Wednesday, June 29, 2016

Who Doesn't Love Seals?

Isn't this one of the most beautiful animals you have ever seen? Look at it's slim, athletic body, those perfect flippers, and that cute little face buried in the sand. Makes you want to reach out and touch it, doesn't it? But hold on! No touching. This is one of the most endangered mammals in the U.S. So what kind of seal is it?

Meet the Hawaiian Monk Seal

The Hawaiian Monk Seal swims, eats, and rests in the waters surrounding the Hawaiian Islands. It's name is "llio holo l ka uana" in Hawaiian. That means "dog that runs in rough water." Of course, it's not a dog, but it's playful, barks, and can bite to protect itself just like a dog.  Here are a few facts about the Monk Seal.

  • It can live for 25 to 30 years
  • It grow up to 7 feet long and can weigh 500 to 600 pounds.
  • It eat fish, spiny lobster, eels, and octopus
  •  It can dive down to 1,000 feet
  • It biggest predators are Tiger and Galapagos sharks 
  • Adults hunt at night, and juveniles hunt during the day

It's numbers are decreasing every year, and there are only about 1,200 left in the wild. They are victims of over-hunting, bi-catch, and habitat loss. They are no longer hunted, but they get caught in fishing nets just like dolphins and other sea animals. Their habitat is disappearing because Hawaii has more people, and that means more of the beaches are becoming people beaches not seal beaches. The Monk seal likes to rest in the sun on long sandy beaches, or hide in the brush on the shoreline when a big storm hits. If the beaches are all occupied by people, there is no room left for the Monk seals to rest, play in the surf, or to find a quiet place to have their babies.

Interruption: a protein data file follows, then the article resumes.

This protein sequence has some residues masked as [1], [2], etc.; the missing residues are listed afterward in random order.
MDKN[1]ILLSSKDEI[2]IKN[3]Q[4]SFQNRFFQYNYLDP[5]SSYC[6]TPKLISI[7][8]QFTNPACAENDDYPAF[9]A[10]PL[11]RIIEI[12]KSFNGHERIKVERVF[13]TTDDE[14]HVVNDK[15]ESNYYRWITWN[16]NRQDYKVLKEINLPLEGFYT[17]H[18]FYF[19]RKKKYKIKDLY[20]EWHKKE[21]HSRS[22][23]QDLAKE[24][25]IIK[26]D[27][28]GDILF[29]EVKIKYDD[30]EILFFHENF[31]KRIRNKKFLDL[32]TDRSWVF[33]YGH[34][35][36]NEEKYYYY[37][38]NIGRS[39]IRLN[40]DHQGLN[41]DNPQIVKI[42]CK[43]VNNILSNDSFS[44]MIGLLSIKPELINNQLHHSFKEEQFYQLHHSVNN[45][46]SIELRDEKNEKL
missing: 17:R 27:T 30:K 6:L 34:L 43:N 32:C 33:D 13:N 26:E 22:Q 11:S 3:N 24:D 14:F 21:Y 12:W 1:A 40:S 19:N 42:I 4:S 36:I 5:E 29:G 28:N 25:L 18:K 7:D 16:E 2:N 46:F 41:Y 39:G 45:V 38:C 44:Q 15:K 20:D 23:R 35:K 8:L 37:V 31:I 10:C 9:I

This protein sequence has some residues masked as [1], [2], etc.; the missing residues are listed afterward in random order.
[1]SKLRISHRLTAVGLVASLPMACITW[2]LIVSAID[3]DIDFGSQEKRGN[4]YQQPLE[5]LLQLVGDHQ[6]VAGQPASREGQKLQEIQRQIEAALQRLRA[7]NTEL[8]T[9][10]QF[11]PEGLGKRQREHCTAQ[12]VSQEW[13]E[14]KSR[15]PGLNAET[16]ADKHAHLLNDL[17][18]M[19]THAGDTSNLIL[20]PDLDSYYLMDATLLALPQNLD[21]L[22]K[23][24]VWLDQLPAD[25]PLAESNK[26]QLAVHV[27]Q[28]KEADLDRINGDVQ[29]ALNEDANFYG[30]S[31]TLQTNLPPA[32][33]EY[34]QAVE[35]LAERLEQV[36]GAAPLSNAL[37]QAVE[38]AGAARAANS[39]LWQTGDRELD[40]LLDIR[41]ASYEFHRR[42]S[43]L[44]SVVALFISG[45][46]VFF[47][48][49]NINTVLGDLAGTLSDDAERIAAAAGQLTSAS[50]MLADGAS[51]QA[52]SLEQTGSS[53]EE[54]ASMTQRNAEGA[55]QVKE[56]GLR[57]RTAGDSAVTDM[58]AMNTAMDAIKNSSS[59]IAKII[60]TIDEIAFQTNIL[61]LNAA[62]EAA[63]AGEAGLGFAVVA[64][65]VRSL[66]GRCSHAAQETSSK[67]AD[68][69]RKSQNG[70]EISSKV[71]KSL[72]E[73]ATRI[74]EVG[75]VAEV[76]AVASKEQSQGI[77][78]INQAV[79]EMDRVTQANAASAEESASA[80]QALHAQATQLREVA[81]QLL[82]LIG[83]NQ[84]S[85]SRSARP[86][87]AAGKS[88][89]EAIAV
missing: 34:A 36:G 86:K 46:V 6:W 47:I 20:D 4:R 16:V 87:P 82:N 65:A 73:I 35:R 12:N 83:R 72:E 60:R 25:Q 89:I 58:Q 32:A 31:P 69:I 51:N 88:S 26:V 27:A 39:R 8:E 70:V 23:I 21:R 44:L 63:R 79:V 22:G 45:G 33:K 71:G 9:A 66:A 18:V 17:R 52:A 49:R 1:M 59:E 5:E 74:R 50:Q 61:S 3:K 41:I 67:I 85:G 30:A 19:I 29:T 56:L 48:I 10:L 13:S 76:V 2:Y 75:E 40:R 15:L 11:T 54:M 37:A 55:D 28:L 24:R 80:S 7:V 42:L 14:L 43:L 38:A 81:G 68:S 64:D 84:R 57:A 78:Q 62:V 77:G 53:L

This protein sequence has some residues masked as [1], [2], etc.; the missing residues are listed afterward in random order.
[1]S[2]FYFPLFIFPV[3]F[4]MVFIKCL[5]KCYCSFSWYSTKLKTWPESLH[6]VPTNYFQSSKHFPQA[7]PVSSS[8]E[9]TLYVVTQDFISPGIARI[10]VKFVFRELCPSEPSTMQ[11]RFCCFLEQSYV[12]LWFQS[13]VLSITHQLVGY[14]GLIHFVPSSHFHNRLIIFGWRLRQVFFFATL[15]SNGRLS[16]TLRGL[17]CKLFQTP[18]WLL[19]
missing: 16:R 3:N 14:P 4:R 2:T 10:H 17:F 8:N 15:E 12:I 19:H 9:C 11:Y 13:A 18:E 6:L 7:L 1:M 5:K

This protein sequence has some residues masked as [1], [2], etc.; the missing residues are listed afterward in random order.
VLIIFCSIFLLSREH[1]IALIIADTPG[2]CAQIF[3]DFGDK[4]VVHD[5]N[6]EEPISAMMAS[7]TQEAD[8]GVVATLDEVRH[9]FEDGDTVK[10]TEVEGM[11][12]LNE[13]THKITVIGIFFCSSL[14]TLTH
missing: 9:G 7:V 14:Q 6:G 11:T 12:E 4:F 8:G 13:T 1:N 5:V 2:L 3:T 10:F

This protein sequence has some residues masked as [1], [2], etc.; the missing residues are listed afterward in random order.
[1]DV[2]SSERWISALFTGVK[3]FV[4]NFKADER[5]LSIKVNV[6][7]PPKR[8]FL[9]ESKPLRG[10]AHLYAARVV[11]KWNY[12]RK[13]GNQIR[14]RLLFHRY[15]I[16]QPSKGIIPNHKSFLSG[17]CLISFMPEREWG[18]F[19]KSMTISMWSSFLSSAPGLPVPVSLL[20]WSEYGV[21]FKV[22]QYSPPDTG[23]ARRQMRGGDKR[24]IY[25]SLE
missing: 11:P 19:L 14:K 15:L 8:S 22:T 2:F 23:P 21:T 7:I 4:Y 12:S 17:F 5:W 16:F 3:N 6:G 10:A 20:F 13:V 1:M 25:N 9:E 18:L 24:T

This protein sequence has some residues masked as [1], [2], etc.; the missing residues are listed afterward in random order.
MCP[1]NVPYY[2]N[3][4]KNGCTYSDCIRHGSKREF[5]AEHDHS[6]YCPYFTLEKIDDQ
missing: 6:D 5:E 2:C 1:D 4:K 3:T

Remember--"Some think it's cool, but I think it's cruel" to see animals disappear.

Here are three books I like on the Hawaiian Monk Seal. They are on Amazon. Here's a secret--The Story of Hina is my favorite. I even have an autographed copy!

The Story of Hina

The Odyssey of KP2

Ching: The Hawaiian Monk Seal

For more information on the Monk Seal, please check out these sites.

Ke Kai Ola Marine Mammal Center

NOAA Fisheries 5 year plan to save the Monk Seal

1 comment:

  1. I had no idea there are only 1200 left in the wild! Seals probably have the same problem as sea turtles when it comes to finding nice quiet beaches. We have so many street lights, lights from houses and buildings that it scares off the animals. Thanks for bringing their plight to our attention!